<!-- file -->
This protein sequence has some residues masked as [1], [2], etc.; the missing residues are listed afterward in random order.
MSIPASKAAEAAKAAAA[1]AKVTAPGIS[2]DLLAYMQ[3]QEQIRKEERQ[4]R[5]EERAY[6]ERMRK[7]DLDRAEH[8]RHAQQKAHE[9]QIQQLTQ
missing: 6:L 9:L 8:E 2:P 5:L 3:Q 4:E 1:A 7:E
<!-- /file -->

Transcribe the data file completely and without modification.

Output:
This protein sequence has some residues masked as [1], [2], etc.; the missing residues are listed afterward in random order.
MSIPASKAAEAAKAAAA[1]AKVTAPGIS[2]DLLAYMQ[3]QEQIRKEERQ[4]R[5]EERAY[6]ERMRK[7]DLDRAEH[8]RHAQQKAHE[9]QIQQLTQ
missing: 6:L 9:L 8:E 2:P 5:L 3:Q 4:E 1:A 7:E